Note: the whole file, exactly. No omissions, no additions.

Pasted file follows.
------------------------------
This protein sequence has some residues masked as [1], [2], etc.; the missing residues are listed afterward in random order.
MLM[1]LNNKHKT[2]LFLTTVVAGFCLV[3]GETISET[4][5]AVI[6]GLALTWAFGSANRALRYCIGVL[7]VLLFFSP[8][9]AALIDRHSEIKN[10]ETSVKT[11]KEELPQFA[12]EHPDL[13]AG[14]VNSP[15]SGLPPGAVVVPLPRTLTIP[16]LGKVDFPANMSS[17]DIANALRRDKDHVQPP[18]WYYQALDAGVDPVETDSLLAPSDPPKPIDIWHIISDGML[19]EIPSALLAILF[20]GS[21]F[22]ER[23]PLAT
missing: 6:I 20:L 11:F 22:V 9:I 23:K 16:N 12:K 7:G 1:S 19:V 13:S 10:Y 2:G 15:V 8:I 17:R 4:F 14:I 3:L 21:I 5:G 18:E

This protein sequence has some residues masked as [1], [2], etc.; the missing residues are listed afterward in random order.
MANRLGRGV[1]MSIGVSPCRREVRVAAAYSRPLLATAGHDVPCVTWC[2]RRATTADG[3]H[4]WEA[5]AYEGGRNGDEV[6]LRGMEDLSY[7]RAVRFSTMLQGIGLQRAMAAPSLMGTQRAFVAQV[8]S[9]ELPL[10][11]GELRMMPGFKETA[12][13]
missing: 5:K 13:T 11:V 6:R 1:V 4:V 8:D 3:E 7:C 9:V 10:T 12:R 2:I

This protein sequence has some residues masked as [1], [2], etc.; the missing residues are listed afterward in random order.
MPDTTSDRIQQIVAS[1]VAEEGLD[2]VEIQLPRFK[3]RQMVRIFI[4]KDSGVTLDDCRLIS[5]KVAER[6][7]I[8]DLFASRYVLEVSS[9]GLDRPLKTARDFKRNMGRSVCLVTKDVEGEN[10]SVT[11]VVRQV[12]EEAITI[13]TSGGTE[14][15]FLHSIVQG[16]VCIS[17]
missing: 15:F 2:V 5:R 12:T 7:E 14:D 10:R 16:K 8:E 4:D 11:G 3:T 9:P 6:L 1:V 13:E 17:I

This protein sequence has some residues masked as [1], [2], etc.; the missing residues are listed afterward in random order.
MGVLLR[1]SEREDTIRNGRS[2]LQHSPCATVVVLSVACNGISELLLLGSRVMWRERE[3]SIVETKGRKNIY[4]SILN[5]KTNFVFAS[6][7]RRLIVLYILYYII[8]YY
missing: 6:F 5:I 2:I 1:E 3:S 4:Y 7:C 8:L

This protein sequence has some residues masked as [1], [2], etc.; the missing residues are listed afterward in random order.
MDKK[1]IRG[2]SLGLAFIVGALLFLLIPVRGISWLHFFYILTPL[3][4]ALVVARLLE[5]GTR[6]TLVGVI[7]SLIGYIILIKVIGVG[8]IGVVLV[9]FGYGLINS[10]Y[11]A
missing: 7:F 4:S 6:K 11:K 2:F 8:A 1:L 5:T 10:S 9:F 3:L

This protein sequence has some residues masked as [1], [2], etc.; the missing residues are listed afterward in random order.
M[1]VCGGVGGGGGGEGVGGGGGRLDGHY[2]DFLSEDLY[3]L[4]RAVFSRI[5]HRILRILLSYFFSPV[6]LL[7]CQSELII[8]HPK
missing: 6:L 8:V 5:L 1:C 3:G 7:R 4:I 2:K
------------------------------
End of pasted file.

This protein sequence has some residues masked as [1], [2], etc.; the missing residues are listed afterward in random order.
MLM[1]LNNKHKT[2]LFLTTVVAGFCLV[3]GETISET[4][5]AVI[6]GLALTWAFGSANRALRYCIGVL[7]VLLFFSP[8][9]AALIDRHSEIKN[10]ETSVKT[11]KEELPQFA[12]EHPDL[13]AG[14]VNSP[15]SGLPPGAVVVPLPRTLTIP[16]LGKVDFPANMSS[17]DIANALRRDKDHVQPP[18]WYYQALDAGVDPVETDSLLAPSDPPKPIDIWHIISDGML[19]EIPSALLAILF[20]GS[21]F[22]ER[23]PLAT
missing: 6:I 20:L 11:F 22:V 9:I 23:K 16:N 12:K 7:G 1:S 19:V 13:S 10:Y 2:G 15:V 8:I 17:R 4:F 14:I 3:L 21:I 5:G 18:E

This protein sequence has some residues masked as [1], [2], etc.; the missing residues are listed afterward in random order.
MANRLGRGV[1]MSIGVSPCRREVRVAAAYSRPLLATAGHDVPCVTWC[2]RRATTADG[3]H[4]WEA[5]AYEGGRNGDEV[6]LRGMEDLSY[7]RAVRFSTMLQGIGLQRAMAAPSLMGTQRAFVAQV[8]S[9]ELPL[10][11]GELRMMPGFKETA[12][13]
missing: 5:K 13:T 11:V 6:R 1:V 4:V 8:D 3:E 7:C 9:V 10:T 12:R 2:I

This protein sequence has some residues masked as [1], [2], etc.; the missing residues are listed afterward in random order.
MPDTTSDRIQQIVAS[1]VAEEGLD[2]VEIQLPRFK[3]RQMVRIFI[4]KDSGVTLDDCRLIS[5]KVAER[6][7]I[8]DLFASRYVLEVSS[9]GLDRPLKTARDFKRNMGRSVCLVTKDVEGEN[10]SVT[11]VVRQV[12]EEAITI[13]TSGGTE[14][15]FLHSIVQG[16]VCIS[17]
missing: 15:F 2:V 5:R 12:T 7:E 14:D 10:R 16:K 8:E 4:D 11:G 3:T 9:P 6:L 1:V 13:E 17:I

This protein sequence has some residues masked as [1], [2], etc.; the missing residues are listed afterward in random order.
MGVLLR[1]SEREDTIRNGRS[2]LQHSPCATVVVLSVACNGISELLLLGSRVMWRERE[3]SIVETKGRKNIY[4]SILN[5]KTNFVFAS[6][7]RRLIVLYILYYII[8]YY
missing: 6:F 5:I 2:I 1:E 3:S 4:Y 7:C 8:L

This protein sequence has some residues masked as [1], [2], etc.; the missing residues are listed afterward in random order.
MDKK[1]IRG[2]SLGLAFIVGALLFLLIPVRGISWLHFFYILTPL[3][4]ALVVARLLE[5]GTR[6]TLVGVI[7]SLIGYIILIKVIGVG[8]IGVVLV[9]FGYGLINS[10]Y[11]A
missing: 7:F 4:S 6:K 11:K 2:F 8:A 1:L 5:T 10:S 9:F 3:L

This protein sequence has some residues masked as [1], [2], etc.; the missing residues are listed afterward in random order.
M[1]VCGGVGGGGGGEGVGGGGGRLDGHY[2]DFLSEDLY[3]L[4]RAVFSRI[5]HRILRILLSYFFSPV[6]LL[7]CQSELII[8]HPK
missing: 6:L 8:V 5:L 1:C 3:G 7:R 4:I 2:K